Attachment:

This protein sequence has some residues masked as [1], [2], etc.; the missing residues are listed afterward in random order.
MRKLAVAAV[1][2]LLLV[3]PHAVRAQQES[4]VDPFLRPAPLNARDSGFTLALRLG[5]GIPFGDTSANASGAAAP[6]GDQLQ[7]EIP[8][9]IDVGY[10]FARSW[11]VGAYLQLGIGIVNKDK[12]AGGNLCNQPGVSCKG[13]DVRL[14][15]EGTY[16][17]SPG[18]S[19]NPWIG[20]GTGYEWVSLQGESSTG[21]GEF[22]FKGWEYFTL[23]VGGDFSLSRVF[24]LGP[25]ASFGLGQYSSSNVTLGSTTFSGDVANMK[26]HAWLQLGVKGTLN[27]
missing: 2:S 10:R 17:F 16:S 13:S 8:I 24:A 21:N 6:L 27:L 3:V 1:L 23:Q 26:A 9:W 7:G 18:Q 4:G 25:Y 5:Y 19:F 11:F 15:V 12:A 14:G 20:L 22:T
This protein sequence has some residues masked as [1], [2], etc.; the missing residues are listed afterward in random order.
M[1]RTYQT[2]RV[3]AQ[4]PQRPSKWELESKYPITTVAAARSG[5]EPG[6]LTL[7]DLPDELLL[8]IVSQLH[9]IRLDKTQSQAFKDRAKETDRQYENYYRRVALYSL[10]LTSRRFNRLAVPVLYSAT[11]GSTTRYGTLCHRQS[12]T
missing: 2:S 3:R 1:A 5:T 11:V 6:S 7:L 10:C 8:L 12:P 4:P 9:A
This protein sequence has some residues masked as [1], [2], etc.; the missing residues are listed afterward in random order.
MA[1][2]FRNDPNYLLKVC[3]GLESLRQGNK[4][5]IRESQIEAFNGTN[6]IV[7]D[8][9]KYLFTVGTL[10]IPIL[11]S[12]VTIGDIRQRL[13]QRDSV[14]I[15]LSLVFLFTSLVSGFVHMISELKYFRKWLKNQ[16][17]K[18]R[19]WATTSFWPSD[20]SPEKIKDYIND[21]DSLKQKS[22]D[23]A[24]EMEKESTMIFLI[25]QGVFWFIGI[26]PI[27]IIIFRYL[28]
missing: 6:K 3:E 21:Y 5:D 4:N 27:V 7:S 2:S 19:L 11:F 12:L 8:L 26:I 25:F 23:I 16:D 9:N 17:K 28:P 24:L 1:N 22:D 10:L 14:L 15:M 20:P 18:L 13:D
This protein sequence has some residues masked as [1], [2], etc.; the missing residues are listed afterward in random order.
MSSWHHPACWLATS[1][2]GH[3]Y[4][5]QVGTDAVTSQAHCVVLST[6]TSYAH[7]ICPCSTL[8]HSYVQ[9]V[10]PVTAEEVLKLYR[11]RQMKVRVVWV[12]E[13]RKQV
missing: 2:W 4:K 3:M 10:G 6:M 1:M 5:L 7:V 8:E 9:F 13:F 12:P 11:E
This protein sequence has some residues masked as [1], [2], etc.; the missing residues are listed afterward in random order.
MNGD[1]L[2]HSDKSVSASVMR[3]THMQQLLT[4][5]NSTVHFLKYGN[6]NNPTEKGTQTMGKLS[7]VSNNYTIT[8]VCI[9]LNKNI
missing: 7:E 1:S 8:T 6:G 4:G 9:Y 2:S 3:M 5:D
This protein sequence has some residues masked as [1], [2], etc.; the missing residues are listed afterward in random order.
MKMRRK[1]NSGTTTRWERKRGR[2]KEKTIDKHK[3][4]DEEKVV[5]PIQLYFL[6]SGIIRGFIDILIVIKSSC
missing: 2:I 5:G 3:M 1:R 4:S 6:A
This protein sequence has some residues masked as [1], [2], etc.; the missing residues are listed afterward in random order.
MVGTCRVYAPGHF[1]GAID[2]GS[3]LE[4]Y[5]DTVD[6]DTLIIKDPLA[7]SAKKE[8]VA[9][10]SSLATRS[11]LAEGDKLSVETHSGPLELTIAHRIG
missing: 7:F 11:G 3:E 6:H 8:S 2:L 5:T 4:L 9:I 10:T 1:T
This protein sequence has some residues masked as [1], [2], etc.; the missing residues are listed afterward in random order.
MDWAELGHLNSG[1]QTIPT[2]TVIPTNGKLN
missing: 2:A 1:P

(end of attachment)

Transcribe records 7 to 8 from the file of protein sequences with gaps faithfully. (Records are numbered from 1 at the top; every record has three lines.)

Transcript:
This protein sequence has some residues masked as [1], [2], etc.; the missing residues are listed afterward in random order.
MVGTCRVYAPGHF[1]GAID[2]GS[3]LE[4]Y[5]DTVD[6]DTLIIKDPLA[7]SAKKE[8]VA[9][10]SSLATRS[11]LAEGDKLSVETHSGPLELTIAHRIG
missing: 7:F 11:G 3:E 6:H 8:S 2:L 5:T 4:L 9:I 10:T 1:T
This protein sequence has some residues masked as [1], [2], etc.; the missing residues are listed afterward in random order.
MDWAELGHLNSG[1]QTIPT[2]TVIPTNGKLN
missing: 2:A 1:P